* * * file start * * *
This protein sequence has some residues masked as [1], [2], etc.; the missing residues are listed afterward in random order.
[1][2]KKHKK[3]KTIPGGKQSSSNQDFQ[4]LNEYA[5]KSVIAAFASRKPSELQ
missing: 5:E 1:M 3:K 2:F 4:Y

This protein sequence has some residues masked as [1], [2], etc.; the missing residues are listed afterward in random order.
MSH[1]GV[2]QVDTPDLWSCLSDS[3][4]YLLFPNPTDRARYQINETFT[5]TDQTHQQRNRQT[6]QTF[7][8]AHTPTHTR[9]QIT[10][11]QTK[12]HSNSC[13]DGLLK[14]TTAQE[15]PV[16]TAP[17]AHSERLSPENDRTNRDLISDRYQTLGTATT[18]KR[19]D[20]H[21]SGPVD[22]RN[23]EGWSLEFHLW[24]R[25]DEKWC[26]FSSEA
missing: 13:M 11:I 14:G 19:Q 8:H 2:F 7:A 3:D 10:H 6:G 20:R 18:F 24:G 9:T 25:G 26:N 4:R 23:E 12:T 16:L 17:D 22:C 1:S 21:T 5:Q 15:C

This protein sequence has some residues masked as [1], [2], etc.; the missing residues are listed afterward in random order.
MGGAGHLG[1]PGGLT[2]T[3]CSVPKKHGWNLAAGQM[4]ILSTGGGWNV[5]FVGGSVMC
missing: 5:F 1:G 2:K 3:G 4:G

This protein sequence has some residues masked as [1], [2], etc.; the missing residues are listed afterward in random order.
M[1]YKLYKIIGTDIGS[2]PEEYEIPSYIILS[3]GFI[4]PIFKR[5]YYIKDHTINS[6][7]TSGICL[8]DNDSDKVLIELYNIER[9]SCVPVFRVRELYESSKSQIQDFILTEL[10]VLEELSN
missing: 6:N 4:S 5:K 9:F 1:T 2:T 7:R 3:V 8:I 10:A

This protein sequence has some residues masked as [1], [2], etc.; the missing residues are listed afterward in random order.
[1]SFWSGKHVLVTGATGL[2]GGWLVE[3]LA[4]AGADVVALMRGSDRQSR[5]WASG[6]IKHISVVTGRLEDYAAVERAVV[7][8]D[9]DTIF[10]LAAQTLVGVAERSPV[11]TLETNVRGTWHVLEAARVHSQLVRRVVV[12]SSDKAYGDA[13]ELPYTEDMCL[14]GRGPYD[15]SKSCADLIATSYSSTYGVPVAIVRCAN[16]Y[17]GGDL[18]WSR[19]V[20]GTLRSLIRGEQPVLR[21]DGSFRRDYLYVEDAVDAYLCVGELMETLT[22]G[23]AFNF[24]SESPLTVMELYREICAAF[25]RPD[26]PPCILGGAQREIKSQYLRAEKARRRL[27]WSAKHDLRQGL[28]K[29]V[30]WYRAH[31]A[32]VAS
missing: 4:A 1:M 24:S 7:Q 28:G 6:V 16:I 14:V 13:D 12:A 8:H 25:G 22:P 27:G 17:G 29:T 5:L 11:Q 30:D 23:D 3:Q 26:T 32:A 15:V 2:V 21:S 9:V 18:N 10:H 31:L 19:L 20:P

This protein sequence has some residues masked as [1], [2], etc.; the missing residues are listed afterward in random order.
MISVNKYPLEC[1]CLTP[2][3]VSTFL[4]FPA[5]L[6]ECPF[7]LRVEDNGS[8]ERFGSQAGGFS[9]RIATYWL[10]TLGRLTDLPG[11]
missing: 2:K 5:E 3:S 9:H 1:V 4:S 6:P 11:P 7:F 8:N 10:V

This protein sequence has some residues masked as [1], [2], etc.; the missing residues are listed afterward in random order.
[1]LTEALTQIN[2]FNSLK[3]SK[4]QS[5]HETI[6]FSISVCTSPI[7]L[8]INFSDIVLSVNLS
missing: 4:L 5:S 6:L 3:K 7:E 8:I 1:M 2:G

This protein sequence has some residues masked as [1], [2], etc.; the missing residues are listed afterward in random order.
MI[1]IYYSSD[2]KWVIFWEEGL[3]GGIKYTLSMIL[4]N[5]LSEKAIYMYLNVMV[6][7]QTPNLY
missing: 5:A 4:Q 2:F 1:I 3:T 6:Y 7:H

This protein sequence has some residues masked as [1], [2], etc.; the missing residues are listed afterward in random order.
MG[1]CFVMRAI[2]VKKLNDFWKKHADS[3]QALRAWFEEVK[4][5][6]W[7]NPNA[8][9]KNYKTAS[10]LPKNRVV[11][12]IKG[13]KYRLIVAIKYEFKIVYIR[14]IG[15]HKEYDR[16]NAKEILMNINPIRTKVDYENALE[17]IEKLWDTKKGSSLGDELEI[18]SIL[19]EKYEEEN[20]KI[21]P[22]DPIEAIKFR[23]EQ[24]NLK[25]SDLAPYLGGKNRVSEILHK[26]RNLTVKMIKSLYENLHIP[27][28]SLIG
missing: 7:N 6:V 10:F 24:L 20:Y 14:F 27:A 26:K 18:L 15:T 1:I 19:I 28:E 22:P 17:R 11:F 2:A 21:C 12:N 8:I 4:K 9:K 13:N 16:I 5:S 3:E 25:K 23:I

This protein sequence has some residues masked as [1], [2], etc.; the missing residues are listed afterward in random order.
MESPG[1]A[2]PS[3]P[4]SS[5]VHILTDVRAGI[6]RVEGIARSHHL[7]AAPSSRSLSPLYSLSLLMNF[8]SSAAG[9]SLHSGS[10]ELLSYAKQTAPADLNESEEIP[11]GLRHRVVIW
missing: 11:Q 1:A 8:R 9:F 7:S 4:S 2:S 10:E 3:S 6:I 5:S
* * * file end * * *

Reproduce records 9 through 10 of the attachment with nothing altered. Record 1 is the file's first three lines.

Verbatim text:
This protein sequence has some residues masked as [1], [2], etc.; the missing residues are listed afterward in random order.
MG[1]CFVMRAI[2]VKKLNDFWKKHADS[3]QALRAWFEEVK[4][5][6]W[7]NPNA[8][9]KNYKTAS[10]LPKNRVV[11][12]IKG[13]KYRLIVAIKYEFKIVYIR[14]IG[15]HKEYDR[16]NAKEILMNINPIRTKVDYENALE[17]IEKLWDTKKGSSLGDELEI[18]SIL[19]EKYEEEN[20]KI[21]P[22]DPIEAIKFR[23]EQ[24]NLK[25]SDLAPYLGGKNRVSEILHK[26]RNLTVKMIKSLYENLHIP[27][28]SLIG
missing: 7:N 6:V 10:F 24:L 20:Y 14:F 27:A 26:K 18:L 15:T 1:I 19:I 28:E 22:P 17:R 11:F 2:A 21:C 12:N 8:I 4:K 9:K 13:N 16:I 5:S 3:E 25:K 23:I

This protein sequence has some residues masked as [1], [2], etc.; the missing residues are listed afterward in random order.
MESPG[1]A[2]PS[3]P[4]SS[5]VHILTDVRAGI[6]RVEGIARSHHL[7]AAPSSRSLSPLYSLSLLMNF[8]SSAAG[9]SLHSGS[10]ELLSYAKQTAPADLNESEEIP[11]GLRHRVVIW
missing: 11:Q 1:A 8:R 9:F 7:S 4:S 2:S 10:E 3:S 6:I 5:S